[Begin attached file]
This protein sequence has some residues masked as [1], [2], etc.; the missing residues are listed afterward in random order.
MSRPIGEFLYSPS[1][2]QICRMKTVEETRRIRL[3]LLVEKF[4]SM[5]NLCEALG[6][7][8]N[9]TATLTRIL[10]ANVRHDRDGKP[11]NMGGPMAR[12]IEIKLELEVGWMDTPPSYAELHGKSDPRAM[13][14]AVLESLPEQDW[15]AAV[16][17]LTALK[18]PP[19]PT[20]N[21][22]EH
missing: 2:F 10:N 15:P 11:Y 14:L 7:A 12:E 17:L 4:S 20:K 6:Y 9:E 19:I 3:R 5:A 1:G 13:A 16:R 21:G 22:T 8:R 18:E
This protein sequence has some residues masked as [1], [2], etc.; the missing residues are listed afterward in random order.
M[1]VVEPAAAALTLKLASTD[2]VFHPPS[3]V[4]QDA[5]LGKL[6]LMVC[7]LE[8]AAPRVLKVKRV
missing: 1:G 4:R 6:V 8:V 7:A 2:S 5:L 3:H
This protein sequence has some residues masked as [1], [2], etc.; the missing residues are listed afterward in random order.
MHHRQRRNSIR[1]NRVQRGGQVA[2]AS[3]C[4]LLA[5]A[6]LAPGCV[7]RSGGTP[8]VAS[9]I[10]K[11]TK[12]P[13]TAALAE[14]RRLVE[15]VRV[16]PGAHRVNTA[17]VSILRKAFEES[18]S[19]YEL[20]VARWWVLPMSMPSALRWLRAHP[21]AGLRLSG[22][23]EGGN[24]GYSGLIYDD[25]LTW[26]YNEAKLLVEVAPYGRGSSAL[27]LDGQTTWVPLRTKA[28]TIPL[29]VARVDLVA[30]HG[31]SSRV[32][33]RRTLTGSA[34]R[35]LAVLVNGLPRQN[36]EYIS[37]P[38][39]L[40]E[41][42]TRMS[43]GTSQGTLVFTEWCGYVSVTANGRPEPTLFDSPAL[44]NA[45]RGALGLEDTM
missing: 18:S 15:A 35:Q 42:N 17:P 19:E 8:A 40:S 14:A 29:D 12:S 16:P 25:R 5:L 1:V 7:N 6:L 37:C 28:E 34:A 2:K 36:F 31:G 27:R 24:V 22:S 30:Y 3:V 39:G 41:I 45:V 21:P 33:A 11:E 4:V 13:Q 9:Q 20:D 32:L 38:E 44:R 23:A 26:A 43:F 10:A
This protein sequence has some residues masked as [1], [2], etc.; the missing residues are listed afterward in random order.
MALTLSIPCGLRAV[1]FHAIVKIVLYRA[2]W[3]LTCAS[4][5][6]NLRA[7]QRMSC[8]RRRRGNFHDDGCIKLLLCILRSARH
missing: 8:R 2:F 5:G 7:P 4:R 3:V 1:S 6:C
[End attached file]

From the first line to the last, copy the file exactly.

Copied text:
This protein sequence has some residues masked as [1], [2], etc.; the missing residues are listed afterward in random order.
MSRPIGEFLYSPS[1][2]QICRMKTVEETRRIRL[3]LLVEKF[4]SM[5]NLCEALG[6][7][8]N[9]TATLTRIL[10]ANVRHDRDGKP[11]NMGGPMAR[12]IEIKLELEVGWMDTPPSYAELHGKSDPRAM[13][14]AVLESLPEQDW[15]AAV[16][17]LTALK[18]PP[19]PT[20]N[21][22]EH
missing: 2:F 10:N 15:P 11:Y 14:L 7:A 12:E 17:L 4:S 20:K 6:Y 9:E 19:I 3:R 5:A 1:G 13:A 16:R 21:G 22:T 8:R 18:E
This protein sequence has some residues masked as [1], [2], etc.; the missing residues are listed afterward in random order.
M[1]VVEPAAAALTLKLASTD[2]VFHPPS[3]V[4]QDA[5]LGKL[6]LMVC[7]LE[8]AAPRVLKVKRV
missing: 1:G 4:R 6:V 8:V 7:A 2:S 5:L 3:H
This protein sequence has some residues masked as [1], [2], etc.; the missing residues are listed afterward in random order.
MHHRQRRNSIR[1]NRVQRGGQVA[2]AS[3]C[4]LLA[5]A[6]LAPGCV[7]RSGGTP[8]VAS[9]I[10]K[11]TK[12]P[13]TAALAE[14]RRLVE[15]VRV[16]PGAHRVNTA[17]VSILRKAFEES[18]S[19]YEL[20]VARWWVLPMSMPSALRWLRAHP[21]AGLRLSG[22][23]EGGN[24]GYSGLIYDD[25]LTW[26]YNEAKLLVEVAPYGRGSSAL[27]LDGQTTWVPLRTKA[28]TIPL[29]VARVDLVA[30]HG[31]SSRV[32][33]RRTLTGSA[34]R[35]LAVLVNGLPRQN[36]EYIS[37]P[38][39]L[40]E[41][42]TRMS[43]GTSQGTLVFTEWCGYVSVTANGRPEPTLFDSPAL[44]NA[45]RGALGLEDTM
missing: 18:S 15:A 35:Q 42:N 17:P 19:E 8:A 40:S 14:A 29:D 12:S 16:P 25:R 5:L 1:V 7:N 6:L 37:C 28:E 34:A 2:K 36:F 31:G 27:R 24:V 22:S 30:Y 3:V 39:G 41:I 45:V 21:P 33:A 11:E 4:V 13:Q 9:Q 20:D 32:L 38:E 44:R 23:A 26:A 43:F 10:A
This protein sequence has some residues masked as [1], [2], etc.; the missing residues are listed afterward in random order.
MALTLSIPCGLRAV[1]FHAIVKIVLYRA[2]W[3]LTCAS[4][5][6]NLRA[7]QRMSC[8]RRRRGNFHDDGCIKLLLCILRSARH
missing: 8:R 2:F 5:G 7:P 4:R 3:V 1:S 6:C